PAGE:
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Publisher's Summary

From the Pulitzer Prize-winning author of March, the journey of a rare illuminated prayer book through centuries of war, destruction, theft, loss, and love.

Inspired by a true story, People of the Book is a novel of sweeping historical grandeur and intimate emotional intensity by an acclaimed and beloved author. Called "a tour de force"by the San Francisco Chronicle, this ambitious, electrifying work traces the harrowing journey of the famed Sarajevo Haggadah, a beautifully illuminated Hebrew manuscript created in 15th-century Spain.

When it falls to Hanna Heath, an Australian rare-book expert, to conserve this priceless work, the series of tiny artifacts she discovers in its ancient binding - an insect wing fragment, wine stains, salt crystals, a white hair - only begin to unlock its deep mysteries and unexpectedly plunges Hanna into the intrigues of fine art forgers and ultra-nationalist fanatics.

©2008 Geraldine Brooks (P)2008 Penguin Audio

Critic Reviews

"Brooks, beginning where science leaves off, uses Hanna's finds as entry points to richly imagined historical landscapes peopled by the Haggadah's creators, protectors, and would-be destroyers....Their narratives alternate with Hanna's own, and the final, multilayered effect is complex and moving." ( The New Yorker)

What members say

Average Customer Ratings


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  • Overall

Amazing, fabulous, wonderful!!!

A wonderful book with a first-rate reader!!! I knew a little about the relationship of the Jews, Muslims, and Christians in the 15th through 20th Centuries, but this book deepened that understanding. The author did a great job of showing that, in the end, it is the quality of the person, and not their religion, that matters. The author made it vividly clear that governments (secular & religious) have always been willing to use Religion as a tool & weapon against each other, but that individuals can make a difference, though often at great personal cost. The author & reader lead the listener through the lives of the conservator working on the +500 year-old Hagada (spelling?), and then through pieces of the lives of those it touched thoughout its history. The people and their time periods were facinatingly drawn, and the reader did such a great job that the book was spell-binding. I often notice that the quality & personality of the reader can make or break an audiobook performance. This combination was magical.

35 of 36 people found this review helpful

  • Overall
  • Philip
  • Falls Church, VA, United States
  • 06-28-09

Ignore the complaints of others

My wife had read the book and urged me to listen to it. I was delighted to see it was available as an Audiobook, but was worried about the many member reviews that panned the narrator's accents. Despite the complaints, I barged ahead...and I'm glad that I did!! I thought this book was terrific! Wonderful, rich, engrossing, imaginative story, in a class by itself. I'll concede that SOME of the accents were problematic, but this multi-character, multi-accent, multcentury book was a tough assignment to narrate. Get past the flaws; enjoy the ride! If it had been allowed, I would have given this 4.5 stars!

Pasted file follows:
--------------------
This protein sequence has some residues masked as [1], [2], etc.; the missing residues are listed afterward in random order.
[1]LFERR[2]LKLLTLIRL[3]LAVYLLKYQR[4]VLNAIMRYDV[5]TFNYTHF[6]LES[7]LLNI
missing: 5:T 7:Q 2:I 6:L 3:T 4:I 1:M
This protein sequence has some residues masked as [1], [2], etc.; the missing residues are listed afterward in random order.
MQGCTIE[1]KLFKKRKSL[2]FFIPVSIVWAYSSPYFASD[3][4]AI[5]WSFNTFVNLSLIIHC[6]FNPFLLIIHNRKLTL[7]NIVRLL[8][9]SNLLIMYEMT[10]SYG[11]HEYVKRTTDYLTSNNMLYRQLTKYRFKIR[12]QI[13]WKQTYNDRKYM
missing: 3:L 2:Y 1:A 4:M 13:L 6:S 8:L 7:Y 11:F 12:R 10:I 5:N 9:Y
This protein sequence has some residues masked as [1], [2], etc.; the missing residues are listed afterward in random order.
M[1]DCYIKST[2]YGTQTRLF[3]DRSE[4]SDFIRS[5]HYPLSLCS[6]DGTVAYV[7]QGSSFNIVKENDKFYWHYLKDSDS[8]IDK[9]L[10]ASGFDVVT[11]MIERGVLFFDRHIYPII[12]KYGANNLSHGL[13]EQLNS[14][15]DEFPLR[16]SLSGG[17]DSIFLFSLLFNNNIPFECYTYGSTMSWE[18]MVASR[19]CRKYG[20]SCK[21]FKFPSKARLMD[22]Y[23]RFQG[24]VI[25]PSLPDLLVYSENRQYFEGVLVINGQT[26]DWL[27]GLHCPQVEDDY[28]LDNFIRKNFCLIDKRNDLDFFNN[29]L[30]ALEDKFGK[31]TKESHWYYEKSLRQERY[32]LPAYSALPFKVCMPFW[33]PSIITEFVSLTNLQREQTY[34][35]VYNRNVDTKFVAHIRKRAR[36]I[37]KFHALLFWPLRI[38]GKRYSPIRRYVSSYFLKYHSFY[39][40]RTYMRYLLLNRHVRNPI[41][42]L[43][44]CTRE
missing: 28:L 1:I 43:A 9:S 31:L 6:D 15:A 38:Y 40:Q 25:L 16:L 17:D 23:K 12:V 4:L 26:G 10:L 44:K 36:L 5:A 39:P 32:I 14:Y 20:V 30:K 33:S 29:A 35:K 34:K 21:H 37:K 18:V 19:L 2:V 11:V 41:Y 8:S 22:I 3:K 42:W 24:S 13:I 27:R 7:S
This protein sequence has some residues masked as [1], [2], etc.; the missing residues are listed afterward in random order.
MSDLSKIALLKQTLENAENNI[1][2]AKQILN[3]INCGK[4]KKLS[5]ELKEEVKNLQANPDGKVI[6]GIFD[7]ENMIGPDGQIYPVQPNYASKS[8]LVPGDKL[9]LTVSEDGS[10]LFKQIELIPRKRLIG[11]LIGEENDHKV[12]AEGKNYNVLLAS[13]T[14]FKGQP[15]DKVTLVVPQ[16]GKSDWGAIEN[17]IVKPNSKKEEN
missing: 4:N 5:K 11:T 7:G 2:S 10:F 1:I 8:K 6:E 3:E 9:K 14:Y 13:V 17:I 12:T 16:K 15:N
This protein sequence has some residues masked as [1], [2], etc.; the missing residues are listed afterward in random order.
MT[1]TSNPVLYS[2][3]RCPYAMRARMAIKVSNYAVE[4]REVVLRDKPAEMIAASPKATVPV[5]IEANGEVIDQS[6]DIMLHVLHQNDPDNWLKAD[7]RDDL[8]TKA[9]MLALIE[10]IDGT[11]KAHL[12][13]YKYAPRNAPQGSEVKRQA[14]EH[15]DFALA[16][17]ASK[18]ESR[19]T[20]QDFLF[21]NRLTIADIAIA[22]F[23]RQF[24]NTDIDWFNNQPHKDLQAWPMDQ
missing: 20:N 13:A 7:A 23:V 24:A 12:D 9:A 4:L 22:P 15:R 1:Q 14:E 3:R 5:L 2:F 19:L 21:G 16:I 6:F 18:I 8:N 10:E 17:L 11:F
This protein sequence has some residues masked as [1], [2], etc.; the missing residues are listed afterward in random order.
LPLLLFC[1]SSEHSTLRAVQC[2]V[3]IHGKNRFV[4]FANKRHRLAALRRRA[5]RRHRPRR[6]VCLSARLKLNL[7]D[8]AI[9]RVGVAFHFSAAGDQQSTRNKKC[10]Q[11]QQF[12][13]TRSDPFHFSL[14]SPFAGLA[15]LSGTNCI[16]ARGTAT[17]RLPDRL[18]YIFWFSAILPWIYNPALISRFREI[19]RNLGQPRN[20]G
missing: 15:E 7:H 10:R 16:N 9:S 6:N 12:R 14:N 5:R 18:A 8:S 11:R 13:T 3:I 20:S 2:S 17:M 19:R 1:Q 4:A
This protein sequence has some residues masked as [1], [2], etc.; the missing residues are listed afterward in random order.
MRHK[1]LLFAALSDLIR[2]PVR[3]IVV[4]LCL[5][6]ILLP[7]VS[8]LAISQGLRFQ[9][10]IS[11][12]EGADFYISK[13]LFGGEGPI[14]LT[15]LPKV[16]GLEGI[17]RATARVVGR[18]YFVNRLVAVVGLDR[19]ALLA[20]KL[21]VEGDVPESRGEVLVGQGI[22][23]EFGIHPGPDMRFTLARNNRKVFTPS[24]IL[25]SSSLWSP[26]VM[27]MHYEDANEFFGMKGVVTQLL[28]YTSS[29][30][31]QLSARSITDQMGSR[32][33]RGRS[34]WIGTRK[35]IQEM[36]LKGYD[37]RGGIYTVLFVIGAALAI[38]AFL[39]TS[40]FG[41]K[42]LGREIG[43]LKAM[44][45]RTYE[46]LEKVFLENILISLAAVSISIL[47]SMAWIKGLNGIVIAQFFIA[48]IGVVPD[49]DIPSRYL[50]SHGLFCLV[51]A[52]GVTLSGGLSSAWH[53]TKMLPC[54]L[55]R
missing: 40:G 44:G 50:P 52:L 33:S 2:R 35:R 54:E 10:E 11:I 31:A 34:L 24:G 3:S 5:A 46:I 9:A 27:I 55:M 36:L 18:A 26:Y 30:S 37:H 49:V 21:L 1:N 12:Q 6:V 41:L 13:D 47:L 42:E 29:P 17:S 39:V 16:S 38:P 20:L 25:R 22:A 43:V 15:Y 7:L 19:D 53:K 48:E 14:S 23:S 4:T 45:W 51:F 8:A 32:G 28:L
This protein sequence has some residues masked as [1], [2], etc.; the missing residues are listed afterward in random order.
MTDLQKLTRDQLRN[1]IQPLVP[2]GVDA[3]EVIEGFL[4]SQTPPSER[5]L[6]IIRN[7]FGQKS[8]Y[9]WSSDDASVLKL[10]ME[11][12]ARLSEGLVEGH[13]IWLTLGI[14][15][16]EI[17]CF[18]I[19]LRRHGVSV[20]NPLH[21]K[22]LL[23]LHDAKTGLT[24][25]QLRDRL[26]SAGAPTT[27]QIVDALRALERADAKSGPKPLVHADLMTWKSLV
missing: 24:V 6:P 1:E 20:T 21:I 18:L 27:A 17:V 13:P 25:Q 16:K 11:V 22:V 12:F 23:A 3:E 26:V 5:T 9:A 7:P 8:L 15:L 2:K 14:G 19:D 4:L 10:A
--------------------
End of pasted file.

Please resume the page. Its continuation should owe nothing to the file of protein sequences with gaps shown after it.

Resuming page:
32 of 35 people found this review helpful

  • Overall

tremendously done

This book was so well done, it held my attention, it was exciting and very sad. I held my breath, giggled and teared up. This was written by someone who has an understanding of what some will done to curb education and understanding one decade at a time. It shares how the truth will reveal itself, even during attempts to suppress it, threaten it, or even go so far as to eradicate it. It was difficult to hear what humanity has done to itself, but delightful to hear what it is capable of doing. All of this energy is over a book, it's own conception, and survival and what some people will do over the centuries to preserve it's own history, survival and story, and those who were directly involved in it. Read &/or listen to this book. It is wonderful

6 of 6 people found this review helpful

  • Overall
  • Ella
  • toronto,, Ontario, Canada
  • 08-13-09


How sad that such a great book was narrated by an over the top, narrator. When she spoke in her regular aussie accent, she was just fine. I would have loved to listen to her read this book normally, but she chose to create these weird sounding characters. All kinds of weird. There was one that sounds like he has a hair stuck in his throat, another she gave a lisp to. There were a fair amount of hebrew or yiddish phrases and she did not have a clue how to pronounce any of them. It was a real botch job. As for the book, don't miss it. Go out and buy it. Read this one, it is full of excellent vignettes surrounding the story of The Sarajevo Haggadah, a book that Jews use to conduct their sedar on passover. The stories are historical and they are all set amongst a present day character named Hanna Heath, a manuscript conservator who is examining the book before it is to be put on display. Five star story, one star narrator.

27 of 32 people found this review helpful

  • Overall

Illuminating novel about real Jewish holy book

The author obviously did her homework and presents true facts about the book, such as its remarkable escape from harm during WWII and the more recent Yugoslavian civil war courtesy of conscientious Muslim librarians, interspersed with an imagined history of how it came to be in Sarajevo in the first place, centuries after its creation in medieval Spain. Fully realized present-day characters are engaging and the trips into the far past are riveting. Each historic episode is filled with fascinating, sometimes gruesome and even heartbreaking details about life in medieval Europe. Different enough view of Muslim-Jewish-Christian relationships from other books currently in vogue to be recommended. I liked the reader very much, she did different accents for all the characters and really made each one come alive.